A primary source of information is a firsthand or original account of an event. These kinds of sources offer an inside view to an event, and they are usually unedited and unevaluated.
When deciding whether or not a source would be considered primary, think about who created the item. Is the author someone who directly experienced the topic that you are researching? Is the document an original copy? If the answer to these questions is yes, then you are dealing with a primary source.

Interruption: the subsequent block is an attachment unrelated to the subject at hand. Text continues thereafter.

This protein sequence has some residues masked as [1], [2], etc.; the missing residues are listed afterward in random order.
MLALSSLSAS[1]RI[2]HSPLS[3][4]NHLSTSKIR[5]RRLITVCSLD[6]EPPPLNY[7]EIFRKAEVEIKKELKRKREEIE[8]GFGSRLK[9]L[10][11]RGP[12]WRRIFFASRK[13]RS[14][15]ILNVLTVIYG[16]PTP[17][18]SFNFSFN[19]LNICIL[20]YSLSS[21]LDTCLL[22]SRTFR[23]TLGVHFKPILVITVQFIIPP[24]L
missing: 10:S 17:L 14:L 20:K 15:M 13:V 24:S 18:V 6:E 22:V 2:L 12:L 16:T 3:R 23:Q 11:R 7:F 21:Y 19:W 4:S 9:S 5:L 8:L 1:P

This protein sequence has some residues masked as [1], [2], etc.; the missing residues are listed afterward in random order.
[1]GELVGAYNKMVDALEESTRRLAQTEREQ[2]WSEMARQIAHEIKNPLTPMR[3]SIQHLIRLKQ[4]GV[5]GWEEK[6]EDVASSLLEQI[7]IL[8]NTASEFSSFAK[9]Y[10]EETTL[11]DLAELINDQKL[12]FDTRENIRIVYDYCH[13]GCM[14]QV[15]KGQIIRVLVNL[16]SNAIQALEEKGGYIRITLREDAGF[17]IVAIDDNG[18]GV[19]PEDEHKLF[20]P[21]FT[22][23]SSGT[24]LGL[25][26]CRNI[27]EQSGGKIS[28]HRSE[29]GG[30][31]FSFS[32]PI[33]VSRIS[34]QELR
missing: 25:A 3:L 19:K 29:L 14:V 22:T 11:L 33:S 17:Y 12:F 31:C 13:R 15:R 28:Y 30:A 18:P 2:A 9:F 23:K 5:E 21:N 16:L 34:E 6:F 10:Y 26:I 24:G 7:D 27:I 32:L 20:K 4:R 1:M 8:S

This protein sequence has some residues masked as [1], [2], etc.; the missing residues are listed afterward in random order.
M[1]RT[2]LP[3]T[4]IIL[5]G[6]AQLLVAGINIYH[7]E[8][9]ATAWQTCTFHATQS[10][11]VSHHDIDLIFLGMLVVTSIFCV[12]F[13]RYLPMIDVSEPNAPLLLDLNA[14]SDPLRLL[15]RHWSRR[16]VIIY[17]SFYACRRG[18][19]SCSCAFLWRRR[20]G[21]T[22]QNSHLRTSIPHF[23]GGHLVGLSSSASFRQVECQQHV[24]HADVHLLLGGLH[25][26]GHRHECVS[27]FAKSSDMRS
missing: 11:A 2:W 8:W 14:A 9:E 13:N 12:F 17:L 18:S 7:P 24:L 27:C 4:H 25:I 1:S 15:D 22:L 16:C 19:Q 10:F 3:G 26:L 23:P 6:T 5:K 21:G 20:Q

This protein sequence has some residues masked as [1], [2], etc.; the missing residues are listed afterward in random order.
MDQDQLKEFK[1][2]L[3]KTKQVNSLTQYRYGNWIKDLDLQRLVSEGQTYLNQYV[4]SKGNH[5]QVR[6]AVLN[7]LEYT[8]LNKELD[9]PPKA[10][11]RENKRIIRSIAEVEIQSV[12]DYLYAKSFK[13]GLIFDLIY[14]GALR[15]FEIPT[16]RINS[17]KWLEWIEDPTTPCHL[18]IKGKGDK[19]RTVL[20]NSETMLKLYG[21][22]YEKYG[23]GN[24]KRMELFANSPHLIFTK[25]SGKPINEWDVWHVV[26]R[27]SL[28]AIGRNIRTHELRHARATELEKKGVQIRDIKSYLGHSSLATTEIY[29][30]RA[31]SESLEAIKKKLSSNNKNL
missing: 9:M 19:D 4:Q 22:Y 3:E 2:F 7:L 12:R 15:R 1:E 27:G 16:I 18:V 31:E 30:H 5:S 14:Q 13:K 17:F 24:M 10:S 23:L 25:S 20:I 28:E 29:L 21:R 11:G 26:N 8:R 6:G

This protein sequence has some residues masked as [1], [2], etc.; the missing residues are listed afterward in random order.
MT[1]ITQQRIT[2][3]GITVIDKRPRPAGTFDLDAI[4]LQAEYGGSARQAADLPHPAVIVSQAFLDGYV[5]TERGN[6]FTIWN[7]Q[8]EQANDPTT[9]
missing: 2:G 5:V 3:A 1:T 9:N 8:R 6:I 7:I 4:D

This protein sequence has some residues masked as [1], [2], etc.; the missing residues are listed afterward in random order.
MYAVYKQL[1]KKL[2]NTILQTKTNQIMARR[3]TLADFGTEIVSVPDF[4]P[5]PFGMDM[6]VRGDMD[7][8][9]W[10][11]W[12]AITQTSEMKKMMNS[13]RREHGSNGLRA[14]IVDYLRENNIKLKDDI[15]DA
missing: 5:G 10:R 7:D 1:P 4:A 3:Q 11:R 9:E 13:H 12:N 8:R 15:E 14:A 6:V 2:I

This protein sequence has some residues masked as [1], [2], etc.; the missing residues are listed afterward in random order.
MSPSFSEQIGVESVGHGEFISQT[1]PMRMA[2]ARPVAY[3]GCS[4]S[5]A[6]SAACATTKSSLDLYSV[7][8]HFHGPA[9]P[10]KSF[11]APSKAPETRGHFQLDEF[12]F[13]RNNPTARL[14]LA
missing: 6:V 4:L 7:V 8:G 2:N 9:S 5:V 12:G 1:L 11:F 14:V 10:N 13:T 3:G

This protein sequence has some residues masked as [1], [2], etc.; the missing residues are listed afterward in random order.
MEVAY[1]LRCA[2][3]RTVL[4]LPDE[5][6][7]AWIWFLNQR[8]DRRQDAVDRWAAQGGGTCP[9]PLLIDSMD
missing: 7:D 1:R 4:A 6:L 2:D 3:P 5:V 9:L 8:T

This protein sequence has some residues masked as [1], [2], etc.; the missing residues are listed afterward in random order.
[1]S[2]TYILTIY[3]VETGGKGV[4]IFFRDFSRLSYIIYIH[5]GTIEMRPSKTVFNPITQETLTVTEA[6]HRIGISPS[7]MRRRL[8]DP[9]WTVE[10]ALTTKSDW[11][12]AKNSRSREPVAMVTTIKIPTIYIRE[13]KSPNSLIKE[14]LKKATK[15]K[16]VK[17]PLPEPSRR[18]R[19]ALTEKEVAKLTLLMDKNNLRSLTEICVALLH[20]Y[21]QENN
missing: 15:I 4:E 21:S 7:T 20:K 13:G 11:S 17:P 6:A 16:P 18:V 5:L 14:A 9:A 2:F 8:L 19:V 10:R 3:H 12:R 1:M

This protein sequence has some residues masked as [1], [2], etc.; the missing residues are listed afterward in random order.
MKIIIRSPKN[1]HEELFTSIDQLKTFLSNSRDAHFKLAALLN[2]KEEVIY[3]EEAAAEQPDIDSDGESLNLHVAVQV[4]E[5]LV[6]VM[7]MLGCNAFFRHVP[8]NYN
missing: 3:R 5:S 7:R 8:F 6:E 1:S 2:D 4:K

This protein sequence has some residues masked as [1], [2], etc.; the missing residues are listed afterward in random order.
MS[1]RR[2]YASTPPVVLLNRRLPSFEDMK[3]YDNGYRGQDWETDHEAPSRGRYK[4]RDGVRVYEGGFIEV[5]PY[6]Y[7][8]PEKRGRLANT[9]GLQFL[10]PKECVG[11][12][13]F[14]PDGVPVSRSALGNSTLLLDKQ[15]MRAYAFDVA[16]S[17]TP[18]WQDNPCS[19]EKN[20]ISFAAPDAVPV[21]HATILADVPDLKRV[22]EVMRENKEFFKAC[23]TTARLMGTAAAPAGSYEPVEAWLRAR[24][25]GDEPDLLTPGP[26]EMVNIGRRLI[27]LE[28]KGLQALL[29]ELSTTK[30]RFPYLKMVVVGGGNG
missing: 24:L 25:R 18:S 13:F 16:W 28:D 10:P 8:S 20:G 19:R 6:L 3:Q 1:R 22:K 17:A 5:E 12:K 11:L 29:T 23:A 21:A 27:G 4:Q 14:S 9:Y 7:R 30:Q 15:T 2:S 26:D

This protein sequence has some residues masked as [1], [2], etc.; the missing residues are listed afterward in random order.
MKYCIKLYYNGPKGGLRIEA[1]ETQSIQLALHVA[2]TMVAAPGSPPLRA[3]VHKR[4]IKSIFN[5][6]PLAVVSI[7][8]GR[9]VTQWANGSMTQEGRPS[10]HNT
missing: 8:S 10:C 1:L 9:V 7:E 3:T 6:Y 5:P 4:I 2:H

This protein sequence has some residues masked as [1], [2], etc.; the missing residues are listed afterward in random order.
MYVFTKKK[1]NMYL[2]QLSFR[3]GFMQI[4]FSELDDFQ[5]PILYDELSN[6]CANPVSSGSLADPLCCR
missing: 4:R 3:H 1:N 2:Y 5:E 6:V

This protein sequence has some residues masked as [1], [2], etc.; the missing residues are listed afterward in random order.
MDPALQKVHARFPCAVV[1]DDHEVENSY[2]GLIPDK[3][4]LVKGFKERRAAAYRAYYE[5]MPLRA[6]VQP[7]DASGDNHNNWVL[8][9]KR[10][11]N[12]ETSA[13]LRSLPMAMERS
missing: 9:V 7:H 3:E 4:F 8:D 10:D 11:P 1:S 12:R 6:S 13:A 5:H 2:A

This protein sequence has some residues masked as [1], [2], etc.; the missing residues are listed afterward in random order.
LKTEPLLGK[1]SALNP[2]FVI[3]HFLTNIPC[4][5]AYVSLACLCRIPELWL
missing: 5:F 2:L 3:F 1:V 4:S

A secondary source interprets or analyzes a primary source, usually by attempting to explain, analyze, or summarize it. Secondary sources provide commentary on events rather than firsthand accounts of events.
When deciding whether or not an item is a secondary source, ask yourself whether this is a firsthand or secondhand account. Remember that secondary sources typically analyze or comment on primary sources; they can be a excellent tools to help you gain a better understanding of a topic or issue, but they are not considered firsthand accounts.